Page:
Probate is the process that an estate goes through in order to pay off debts and taxes and distribute assets to beneficiaries and heirs after the decedent (an estate owner) passes away. The process can be long and complicated, and often it is taxing. For those who haven’t been through it before, the most confusing part can be the unknown costs associated.
In Delaware, there are a number of moving pieces to the probate process. Understanding each and how much they potentially cost is your first step. The cost of probate in Delaware will be dependent on a number of factors, including:
What county you’re in
How complicated the estate is
If there are any people who contest the Will
What sort of Estate Plans have been created
Whether or not you use a probate attorney
The average cost of probate in Delaware will range based on the above considerations along with a few other issues that may arise in cases with special circumstances.
Common Probate Fees in Delaware
While probate fees in Delaware will fluctuate, you can count on a few things coming into play. It’s likely, if you’re going through probate, to have to pay the following:
Initial filing fees and court costs
Attorney fees (if you use a probate attorney)
Executor fees - could be noted in the Will; or state law notes compensation must be “reasonable”
Other professional fees - I.E., Accountants, Land Surveyors, etc.
Administrator/Executor/Probate Bonds are generally required in Delaware (price will range)
Common Questions About Probate in Delaware
How Long Does Probate Take in Delaware?
Probate in Delaware takes about one year to fully complete. Extremely complicated estates can take longer. You have ten days to open probate (by filing with the courts) after an estate owner passes away, and there is a minimum requirement that probate remains open for at least eight months.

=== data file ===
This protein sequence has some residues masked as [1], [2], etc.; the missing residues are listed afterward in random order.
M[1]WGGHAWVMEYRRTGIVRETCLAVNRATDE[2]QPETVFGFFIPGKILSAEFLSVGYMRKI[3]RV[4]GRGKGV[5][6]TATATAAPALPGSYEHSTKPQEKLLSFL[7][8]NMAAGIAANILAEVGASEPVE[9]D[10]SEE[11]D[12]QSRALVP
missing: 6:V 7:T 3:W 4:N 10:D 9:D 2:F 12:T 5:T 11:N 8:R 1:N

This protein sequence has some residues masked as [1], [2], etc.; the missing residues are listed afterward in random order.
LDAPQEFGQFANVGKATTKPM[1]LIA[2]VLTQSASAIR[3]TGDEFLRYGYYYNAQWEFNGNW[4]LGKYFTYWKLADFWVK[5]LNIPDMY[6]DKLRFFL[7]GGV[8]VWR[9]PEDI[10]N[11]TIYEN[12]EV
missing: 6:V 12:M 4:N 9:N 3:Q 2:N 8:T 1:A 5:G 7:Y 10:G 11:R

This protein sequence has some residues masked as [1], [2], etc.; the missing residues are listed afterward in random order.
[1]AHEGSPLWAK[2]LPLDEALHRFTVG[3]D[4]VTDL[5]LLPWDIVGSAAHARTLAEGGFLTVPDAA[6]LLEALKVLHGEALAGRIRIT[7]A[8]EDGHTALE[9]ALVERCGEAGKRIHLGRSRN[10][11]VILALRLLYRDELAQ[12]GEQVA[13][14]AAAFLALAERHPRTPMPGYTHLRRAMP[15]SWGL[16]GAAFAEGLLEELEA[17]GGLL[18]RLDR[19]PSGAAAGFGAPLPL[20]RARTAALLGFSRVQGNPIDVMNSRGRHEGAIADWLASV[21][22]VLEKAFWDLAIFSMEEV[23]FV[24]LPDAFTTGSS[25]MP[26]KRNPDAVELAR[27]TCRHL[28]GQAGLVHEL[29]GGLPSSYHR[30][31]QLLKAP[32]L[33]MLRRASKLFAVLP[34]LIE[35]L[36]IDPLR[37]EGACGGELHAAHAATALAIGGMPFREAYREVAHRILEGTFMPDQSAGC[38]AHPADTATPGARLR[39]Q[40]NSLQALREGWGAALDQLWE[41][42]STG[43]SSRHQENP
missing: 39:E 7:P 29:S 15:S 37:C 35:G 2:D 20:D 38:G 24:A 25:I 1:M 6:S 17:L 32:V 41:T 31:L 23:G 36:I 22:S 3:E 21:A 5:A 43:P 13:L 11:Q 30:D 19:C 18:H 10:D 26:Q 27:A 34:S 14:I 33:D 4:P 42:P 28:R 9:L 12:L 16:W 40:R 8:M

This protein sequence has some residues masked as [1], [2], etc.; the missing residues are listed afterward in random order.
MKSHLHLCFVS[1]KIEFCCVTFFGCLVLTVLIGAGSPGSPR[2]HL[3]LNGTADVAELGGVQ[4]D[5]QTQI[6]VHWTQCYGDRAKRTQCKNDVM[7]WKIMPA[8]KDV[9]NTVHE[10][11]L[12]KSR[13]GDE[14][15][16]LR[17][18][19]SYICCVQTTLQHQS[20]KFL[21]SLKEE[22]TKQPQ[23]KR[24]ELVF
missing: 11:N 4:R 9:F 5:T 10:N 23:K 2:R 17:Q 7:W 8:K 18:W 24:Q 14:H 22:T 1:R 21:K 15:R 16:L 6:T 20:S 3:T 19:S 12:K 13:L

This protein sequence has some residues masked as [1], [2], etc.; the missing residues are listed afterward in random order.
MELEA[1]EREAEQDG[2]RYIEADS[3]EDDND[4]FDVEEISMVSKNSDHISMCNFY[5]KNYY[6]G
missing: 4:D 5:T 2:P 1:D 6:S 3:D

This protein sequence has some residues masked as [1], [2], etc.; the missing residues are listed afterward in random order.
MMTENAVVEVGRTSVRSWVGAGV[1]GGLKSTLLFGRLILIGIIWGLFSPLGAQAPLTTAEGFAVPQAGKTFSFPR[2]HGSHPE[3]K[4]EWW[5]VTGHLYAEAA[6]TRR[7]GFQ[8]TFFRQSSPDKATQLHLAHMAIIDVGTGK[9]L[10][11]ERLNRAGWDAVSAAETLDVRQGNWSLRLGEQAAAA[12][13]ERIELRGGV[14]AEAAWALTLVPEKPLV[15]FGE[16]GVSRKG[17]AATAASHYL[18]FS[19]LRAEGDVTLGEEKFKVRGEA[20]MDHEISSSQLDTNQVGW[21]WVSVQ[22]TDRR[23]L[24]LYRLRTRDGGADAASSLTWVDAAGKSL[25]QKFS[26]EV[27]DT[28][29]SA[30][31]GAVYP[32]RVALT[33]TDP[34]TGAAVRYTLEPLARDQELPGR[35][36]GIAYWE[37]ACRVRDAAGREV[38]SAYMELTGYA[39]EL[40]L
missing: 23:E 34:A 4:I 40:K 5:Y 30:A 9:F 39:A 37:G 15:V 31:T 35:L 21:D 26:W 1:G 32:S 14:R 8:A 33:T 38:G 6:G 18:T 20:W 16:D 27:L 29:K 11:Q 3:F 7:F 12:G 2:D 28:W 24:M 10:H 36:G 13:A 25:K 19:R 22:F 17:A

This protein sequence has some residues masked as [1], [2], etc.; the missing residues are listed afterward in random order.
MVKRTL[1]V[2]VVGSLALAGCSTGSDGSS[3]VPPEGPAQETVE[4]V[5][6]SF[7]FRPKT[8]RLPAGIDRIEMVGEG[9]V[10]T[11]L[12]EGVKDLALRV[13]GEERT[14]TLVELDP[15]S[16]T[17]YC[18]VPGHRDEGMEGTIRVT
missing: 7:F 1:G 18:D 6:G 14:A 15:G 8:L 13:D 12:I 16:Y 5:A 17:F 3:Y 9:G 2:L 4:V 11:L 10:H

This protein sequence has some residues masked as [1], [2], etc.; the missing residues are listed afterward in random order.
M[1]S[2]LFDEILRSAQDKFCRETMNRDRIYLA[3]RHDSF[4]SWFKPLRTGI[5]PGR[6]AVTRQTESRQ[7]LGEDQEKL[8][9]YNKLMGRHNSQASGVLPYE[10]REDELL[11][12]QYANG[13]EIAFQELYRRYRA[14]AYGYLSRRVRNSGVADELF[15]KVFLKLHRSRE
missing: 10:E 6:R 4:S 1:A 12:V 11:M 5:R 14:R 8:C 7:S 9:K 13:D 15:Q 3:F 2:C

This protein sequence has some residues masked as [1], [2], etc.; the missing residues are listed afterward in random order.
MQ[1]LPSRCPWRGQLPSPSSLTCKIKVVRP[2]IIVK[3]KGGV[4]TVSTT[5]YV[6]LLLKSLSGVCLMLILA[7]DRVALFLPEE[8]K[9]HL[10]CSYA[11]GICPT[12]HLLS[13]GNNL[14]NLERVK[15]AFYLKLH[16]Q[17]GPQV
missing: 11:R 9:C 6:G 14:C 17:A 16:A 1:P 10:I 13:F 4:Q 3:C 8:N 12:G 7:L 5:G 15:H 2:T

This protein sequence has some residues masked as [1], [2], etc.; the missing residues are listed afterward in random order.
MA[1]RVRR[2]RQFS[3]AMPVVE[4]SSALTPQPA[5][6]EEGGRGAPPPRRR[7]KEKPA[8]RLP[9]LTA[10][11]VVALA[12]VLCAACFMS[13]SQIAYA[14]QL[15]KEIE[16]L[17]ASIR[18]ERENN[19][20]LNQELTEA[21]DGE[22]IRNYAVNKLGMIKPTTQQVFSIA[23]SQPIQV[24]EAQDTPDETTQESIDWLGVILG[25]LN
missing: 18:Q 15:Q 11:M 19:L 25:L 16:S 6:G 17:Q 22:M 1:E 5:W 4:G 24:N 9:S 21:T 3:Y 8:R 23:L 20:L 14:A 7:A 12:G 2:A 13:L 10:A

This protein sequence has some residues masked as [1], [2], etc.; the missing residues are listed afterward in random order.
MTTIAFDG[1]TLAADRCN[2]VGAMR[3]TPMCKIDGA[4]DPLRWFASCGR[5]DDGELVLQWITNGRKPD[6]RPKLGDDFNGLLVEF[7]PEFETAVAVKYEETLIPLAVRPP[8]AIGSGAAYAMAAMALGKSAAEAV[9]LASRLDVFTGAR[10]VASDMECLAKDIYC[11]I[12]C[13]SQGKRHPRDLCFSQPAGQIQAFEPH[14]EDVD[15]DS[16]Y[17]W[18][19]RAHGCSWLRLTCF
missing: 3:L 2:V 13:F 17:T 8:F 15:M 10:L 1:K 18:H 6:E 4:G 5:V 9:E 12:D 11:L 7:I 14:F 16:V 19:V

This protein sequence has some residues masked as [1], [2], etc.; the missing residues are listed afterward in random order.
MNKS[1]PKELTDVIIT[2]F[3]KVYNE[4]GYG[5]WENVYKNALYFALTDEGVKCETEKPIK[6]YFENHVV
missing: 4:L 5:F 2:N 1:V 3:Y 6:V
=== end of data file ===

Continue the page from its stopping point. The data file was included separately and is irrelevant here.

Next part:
How Much Does a Probate Lawyer Cost in Delaware?
If you decide to hire someone, probate attorney fees in Delaware can range based on the attorney's experience and how complicated or large the estate is.
How Can You Avoid Probate in Delaware?
There are ways to set up an estate in Delaware so probate can eventually be avoided or at lease drastically minimized. Some of the strategic ways you can avoid probate include:
Titling securities and vehicles with Transfer on Death (TOD) registrations
Opening accounts and policies with Payable on Death (POD) designations
Setting up and fund a Living Trust
What is Considered a Small Estate in Delaware?
There’s another way to completely avoid probate. In cases where an estate value does not meet or exceed the state’s “small estate” threshold, the process can generally be bypassed. In Delaware, this limit is $30,000 and there can be no solely-titled real estate owned. If this is the case for any estate, the Register of Wills office will issue a Small Estate Affidavit, essentially allowing any assets to be transferred to appropriate family members and inheritors.
Who Pays Probate Fees in Delaware?
Almost all costs associated with probate (including probate lawyer fees) in Delaware can be paid for out of the estate.